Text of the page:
How Do I Make 3D Fondant/gumpaste People????

Decorating By Nina925 Updated 14 Nov 2013 , 11:51pm by caenana

Nina925 Posted 9 Apr 2010 , 5:12am
post #1 of 76

I need to make a lady sitting on top a cake. I see tutorials onhow to make a face but the little clothes and person sitting up seems hard.

75 replies
11cupcakes Posted 9 Apr 2010 , 5:30am
post #2 of 76

Some people put spagetti or drinking straws inside of figurine for it to sit up like that.

JackRussellJulie Posted 9 Apr 2010 , 6:31am
post #3 of 76

I got the PME people moulds yesterday and was really pleased with how my first attempt came out. I used fondant with tylose mixed in supported by toothpicks. The instructions are really good and explain how to make sitting figure etc.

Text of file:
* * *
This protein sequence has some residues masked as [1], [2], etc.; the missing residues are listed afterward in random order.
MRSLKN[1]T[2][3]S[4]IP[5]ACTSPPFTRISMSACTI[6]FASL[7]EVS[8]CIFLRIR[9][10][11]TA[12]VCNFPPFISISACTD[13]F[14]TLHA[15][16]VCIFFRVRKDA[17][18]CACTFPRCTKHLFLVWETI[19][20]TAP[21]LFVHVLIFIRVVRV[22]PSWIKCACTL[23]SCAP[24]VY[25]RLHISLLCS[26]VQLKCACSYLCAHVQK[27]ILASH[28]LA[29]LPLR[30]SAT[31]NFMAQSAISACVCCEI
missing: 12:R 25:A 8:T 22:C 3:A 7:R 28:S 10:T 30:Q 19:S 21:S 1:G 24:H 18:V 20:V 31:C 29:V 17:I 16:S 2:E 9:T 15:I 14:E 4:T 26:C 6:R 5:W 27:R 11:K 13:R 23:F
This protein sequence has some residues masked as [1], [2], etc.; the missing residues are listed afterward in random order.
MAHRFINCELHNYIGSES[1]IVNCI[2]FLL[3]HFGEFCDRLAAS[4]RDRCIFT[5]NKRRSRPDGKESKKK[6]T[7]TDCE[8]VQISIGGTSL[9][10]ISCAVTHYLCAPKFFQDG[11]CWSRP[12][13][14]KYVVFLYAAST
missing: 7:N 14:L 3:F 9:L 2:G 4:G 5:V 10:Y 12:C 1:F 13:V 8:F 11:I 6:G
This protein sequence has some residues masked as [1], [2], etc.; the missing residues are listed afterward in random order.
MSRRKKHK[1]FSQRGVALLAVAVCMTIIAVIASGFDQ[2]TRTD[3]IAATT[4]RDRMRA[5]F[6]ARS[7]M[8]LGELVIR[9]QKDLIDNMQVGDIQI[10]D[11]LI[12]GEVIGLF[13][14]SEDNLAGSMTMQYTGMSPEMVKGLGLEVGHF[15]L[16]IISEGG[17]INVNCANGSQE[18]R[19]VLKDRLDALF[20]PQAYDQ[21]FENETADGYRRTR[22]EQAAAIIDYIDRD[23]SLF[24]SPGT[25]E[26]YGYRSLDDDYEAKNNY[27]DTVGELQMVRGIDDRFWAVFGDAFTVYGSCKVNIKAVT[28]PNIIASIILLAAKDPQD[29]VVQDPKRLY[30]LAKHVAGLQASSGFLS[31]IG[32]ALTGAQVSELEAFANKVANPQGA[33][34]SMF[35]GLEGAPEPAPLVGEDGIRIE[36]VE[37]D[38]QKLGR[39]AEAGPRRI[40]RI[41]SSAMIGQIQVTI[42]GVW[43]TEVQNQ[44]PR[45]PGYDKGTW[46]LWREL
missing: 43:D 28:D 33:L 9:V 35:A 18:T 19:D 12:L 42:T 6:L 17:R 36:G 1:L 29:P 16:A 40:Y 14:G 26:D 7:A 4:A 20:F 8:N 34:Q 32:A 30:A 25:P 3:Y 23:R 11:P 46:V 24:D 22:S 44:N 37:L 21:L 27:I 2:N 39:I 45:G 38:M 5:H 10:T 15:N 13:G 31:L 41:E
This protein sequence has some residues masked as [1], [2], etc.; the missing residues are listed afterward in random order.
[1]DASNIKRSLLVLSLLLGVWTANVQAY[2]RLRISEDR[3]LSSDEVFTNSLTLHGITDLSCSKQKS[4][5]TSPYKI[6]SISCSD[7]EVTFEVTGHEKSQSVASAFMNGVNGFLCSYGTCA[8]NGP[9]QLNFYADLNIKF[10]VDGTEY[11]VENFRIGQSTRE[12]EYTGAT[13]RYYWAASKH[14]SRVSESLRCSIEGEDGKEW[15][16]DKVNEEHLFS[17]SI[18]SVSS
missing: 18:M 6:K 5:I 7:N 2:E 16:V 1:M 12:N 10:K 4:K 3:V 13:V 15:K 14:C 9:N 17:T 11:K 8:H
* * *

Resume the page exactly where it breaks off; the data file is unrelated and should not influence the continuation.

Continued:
FlourPots Posted 9 Apr 2010 , 10:29am
post #4 of 76

When I made one, Lorraine McKay's tutorials were very helpful, but since she doesn't sell a pregnant woman how-to, it took daaays to figure out a formula that worked for me...I didn't want to just start with a blob and try to sculpt it...

So, I began with 1/4 cup filled with flesh colored fondant (mixed w/ tylose)...from that, I removed a Tablespoon for the head, 1/4 tsp. for each boob, and 1 tsp. for the stomach, (for the boobs and bump, I filled the spoons and pressed them against parchment paper on a table...the flat back, and the rounded fronts were perfect to glue to the body once I popped them out...I didn't have to shape them at all, the spoons did all the work).